An article in the New York Post by Josh Cosman reported how Jeff Bezos and Amazon plan to become an even more significant player in the do-it-yourself auto parts and accessory market. With total revenue of $128 billion in the 12 months ending September 30, analysts project Amazon’s goal is to grow its auto parts business by 50 percent this year to $5 billion. Those numbers are why Amazon is the gorilla in the room when any industry discusses e-commerce and online retailing.
No single topic fuels more passionate debate from boardrooms to classrooms and spilling over into cocktail receptions – where some of the most insightful observations can be heard. Yet, with all this energy being invested in the discussion of a competitor, little consensus has been reached on whether selling to or through Amazon is a good business strategy or a short path to certain doom.
Can you find successful automotive businesses that are convinced Amazon is a strategic friend? Yes. And, are there equally successful automotive businesses that recoil at the thought of partnering with Amazon in any fashion? Certainly.
I am fortunate to have enjoyed a long career in the automotive parts and accessories business. I attended my first AWDA conference in the early 80’s. In those years, the store count for chains like AutoZone, Advance Auto Parts and O’Reilly were measured in the hundreds. But, the fear and suspicion with which these operators were viewed was off the chart. There was certainly discussion about how to limit their involvement and participation in industry events and association governance.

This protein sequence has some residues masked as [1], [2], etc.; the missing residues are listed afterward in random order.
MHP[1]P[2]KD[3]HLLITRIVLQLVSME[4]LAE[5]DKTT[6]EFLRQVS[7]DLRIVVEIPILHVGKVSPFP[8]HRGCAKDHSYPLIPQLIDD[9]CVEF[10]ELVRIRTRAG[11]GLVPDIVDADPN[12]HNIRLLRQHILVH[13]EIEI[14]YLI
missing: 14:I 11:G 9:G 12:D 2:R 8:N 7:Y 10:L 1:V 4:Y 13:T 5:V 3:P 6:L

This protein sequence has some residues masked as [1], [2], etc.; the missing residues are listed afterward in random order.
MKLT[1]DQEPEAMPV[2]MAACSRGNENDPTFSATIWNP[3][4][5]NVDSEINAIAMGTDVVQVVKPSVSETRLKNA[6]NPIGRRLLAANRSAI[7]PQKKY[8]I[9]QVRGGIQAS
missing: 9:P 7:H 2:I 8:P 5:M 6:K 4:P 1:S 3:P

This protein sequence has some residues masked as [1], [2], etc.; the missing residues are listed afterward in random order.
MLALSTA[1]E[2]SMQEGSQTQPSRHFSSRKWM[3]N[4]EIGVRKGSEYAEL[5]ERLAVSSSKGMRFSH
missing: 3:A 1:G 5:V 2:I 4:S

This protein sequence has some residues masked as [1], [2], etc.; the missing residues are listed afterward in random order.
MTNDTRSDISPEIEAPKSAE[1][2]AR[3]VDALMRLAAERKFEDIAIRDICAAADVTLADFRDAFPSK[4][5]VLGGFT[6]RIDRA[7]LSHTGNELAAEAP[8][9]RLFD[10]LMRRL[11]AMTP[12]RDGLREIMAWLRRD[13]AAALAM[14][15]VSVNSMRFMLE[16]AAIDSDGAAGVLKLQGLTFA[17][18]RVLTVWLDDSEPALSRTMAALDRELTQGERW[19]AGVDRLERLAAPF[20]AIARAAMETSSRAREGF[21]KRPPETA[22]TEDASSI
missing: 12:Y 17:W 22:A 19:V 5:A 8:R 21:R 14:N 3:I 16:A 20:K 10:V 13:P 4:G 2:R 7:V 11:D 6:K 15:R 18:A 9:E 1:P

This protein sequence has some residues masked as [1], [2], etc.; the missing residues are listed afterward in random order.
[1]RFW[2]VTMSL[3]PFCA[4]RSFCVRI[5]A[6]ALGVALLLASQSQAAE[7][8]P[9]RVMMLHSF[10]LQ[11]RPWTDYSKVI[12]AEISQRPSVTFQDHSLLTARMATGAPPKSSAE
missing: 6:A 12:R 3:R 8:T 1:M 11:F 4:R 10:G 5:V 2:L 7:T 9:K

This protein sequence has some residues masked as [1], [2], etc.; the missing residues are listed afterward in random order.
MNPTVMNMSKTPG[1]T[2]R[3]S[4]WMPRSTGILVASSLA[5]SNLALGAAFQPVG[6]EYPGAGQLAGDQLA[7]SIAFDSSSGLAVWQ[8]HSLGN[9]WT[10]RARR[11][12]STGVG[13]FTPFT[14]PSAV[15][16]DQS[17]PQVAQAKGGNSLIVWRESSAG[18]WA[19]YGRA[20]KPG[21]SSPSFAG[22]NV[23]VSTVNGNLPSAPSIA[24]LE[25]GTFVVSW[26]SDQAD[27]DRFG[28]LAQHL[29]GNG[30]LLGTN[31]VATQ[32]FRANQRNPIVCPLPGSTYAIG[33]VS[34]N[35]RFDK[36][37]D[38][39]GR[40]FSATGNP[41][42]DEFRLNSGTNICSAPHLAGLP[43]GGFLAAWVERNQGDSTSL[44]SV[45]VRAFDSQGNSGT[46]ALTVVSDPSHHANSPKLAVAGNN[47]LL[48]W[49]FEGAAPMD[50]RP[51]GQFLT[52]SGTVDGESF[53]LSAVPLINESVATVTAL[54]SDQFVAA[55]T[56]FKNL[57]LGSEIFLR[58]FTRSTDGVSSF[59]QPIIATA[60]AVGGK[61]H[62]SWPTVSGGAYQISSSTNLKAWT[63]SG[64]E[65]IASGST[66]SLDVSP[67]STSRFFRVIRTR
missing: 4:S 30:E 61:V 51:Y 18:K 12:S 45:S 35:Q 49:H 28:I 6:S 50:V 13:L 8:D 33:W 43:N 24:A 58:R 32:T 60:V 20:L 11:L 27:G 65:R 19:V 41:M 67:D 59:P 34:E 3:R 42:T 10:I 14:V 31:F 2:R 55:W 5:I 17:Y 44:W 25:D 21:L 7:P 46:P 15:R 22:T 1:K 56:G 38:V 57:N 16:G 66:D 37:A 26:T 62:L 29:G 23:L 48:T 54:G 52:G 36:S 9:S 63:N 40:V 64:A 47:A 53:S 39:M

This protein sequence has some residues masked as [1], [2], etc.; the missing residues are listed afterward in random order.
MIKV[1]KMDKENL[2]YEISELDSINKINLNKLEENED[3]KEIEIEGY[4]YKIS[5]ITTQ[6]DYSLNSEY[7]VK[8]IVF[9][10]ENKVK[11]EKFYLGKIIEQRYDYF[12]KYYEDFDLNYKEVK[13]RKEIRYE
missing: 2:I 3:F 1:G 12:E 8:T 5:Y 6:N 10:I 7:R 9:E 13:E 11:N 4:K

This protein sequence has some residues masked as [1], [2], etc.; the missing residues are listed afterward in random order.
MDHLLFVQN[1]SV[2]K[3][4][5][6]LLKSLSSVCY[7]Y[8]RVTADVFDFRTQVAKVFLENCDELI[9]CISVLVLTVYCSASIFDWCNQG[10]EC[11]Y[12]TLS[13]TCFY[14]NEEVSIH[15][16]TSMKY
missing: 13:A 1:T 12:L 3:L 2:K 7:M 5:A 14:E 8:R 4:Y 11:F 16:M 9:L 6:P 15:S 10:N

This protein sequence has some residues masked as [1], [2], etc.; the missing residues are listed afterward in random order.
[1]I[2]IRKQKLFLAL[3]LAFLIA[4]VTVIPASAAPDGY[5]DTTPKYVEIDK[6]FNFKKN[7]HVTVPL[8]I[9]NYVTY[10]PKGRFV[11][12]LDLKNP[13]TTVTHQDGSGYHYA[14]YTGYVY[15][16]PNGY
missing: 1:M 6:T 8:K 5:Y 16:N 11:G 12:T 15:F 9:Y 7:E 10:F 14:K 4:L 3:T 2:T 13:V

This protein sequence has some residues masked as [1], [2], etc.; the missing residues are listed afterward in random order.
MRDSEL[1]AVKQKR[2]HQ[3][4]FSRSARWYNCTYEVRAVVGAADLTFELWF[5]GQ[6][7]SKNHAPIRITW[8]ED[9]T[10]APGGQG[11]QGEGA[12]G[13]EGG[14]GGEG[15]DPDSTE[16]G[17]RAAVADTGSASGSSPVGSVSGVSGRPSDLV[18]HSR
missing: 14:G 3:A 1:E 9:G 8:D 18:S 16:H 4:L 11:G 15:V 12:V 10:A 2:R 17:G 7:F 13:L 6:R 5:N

As recently as this decade, a collaborative point-of-sale data sharing program was undone by the suspicion of the traditional parts channel participants that the retailers were going to gain assortment insights and become more successful at the expense of the wholesalers. “If we share this data, then they’ll use it to take share from us. Therefore, we’re pulling out of the program” … ensuring that no one can benefit from an industry-wide category management pool.
Today’s Amazon is yesterday’s AutoZone. They don’t feel an obligation to do things the way they’ve always been done. And they are constantly innovating to hone in on those things that customers value the most (reviews and ease of shopping) and eliminate the things that are not valued (shipping charges). After all, if you are still requiring that your customer pay for services and expenses that they don’t value, they will find someone else. But, if there is value in those services, you’ve got to remind them of what’s built into your price. It’s called marketing.